Seven times Tour de France winner Lance Armstrong has been accused of using performance enhancing drugs by his former team-mate, Floyd Landis in a series of emails sent to officials at USA cycling and the International Cycling Union according to the Wall Street Journal.
Pat McQuaid, head of UCI, cycling’s governing body believes that Landis may be “seeking revenge” and may hold a “grudge” against Armstrong.
The newspaper claims Landis’s emails confessed to his own use of performance enhancing drugs. In a recent interview Landis revealed using drugs for the majority of his career. He was the first rider to be stripped of a Tour crown when he lost an appeal against a two year suspension after failing a drug test following his 2006 Tour de France victory.
Landis claimed along with other American cyclists, he learnt to use steroids, conduct blood transfusions and take blood booster Erythropoietin (EPO).
Armstrong has always denied allegations of drug use. He has never failed a drug test.
Landis further claimed Armstrong and his coach had, in 2002, paid an International Cycling Union official to conceal the results of a test in which Armstrong allegedly tested positive for EPO.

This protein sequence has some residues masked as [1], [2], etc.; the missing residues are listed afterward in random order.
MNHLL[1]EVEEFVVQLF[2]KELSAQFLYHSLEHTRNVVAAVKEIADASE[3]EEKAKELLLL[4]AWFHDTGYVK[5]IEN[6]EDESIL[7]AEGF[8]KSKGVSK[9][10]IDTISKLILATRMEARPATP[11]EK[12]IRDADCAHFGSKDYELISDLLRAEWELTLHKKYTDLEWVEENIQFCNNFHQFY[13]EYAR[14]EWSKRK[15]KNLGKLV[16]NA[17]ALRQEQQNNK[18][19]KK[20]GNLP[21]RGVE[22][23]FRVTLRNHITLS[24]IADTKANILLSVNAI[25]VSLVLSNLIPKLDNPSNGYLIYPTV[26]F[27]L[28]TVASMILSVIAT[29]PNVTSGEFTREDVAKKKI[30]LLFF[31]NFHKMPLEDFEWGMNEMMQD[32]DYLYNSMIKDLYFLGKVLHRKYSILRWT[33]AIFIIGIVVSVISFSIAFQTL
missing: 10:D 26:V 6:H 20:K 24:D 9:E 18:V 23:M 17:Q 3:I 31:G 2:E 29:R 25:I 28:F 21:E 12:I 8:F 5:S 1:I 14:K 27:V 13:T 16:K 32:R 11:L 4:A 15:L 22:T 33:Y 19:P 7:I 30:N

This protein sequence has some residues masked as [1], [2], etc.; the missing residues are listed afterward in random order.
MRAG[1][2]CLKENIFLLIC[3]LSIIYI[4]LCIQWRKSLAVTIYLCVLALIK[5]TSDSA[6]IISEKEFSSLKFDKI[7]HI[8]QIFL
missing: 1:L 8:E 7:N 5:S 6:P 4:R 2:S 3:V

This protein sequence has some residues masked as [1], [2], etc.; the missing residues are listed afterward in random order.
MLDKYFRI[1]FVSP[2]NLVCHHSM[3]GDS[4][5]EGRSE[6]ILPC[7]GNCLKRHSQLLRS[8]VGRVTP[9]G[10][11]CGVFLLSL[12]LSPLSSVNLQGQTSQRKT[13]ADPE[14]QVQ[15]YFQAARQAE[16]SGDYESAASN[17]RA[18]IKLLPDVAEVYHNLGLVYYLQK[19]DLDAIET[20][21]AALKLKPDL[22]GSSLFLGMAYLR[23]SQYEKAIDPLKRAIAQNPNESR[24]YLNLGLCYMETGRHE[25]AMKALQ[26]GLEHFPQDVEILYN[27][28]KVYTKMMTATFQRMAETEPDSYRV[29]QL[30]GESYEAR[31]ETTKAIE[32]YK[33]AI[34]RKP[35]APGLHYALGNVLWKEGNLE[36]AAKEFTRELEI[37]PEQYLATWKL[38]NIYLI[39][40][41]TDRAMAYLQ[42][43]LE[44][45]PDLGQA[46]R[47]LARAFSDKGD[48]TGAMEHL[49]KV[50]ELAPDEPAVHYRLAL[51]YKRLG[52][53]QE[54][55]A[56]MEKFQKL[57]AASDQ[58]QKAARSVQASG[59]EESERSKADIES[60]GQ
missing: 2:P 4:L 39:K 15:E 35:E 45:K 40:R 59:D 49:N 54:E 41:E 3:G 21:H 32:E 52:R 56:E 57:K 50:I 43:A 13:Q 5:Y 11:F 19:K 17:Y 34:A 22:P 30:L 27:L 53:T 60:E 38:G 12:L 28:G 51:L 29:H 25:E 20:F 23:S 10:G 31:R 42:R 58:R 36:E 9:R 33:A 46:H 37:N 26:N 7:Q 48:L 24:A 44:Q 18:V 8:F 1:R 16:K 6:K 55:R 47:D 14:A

The revelations and allegations come in a week where Spanish rider, Mikel Astarloza was handed a two year suspension after testing positive test for EPO. The Spaniard announced his intention to appeal on his website:
“I want to publicly announce that I have received a letter from the RFEC [the Spanish federation] notifying me that I am officially suspended until 26 June 2011 for having broken International Cycling Union rules,”
“I maintain that I have done nothing wrong…I will appeal this suspension to the relevant authorities.”
Astarloza failed a similar test out-of-competition last June and was given a provisional suspension on 31 July 2009.
Last month Switzerland’s Thomas Frei tested positive for EPO and was suspended by his racing team, BMC.
Team president Jim Ochowicz said: “After Thomas Frei was officially informed by Anti-doping Switzerland that he was tested A-positive regarding the use of EPO, he confessed his doping violation to the team management.
“The BMC Racing Team will now separate from Thomas Frei but thank the rider for his honesty to confess his failure.”
BMC had previously hit Alessandro Ballan and Mauro Santambrogio with provisional suspensions for their part in a doping investigation in their own country while with the Lampre team.
Landis’ emails claim that the work that anti-doping officials are doing to clean up the sport is “a charade”. If this is true I dread to think how many of cyclists are using illegal performance enhancers.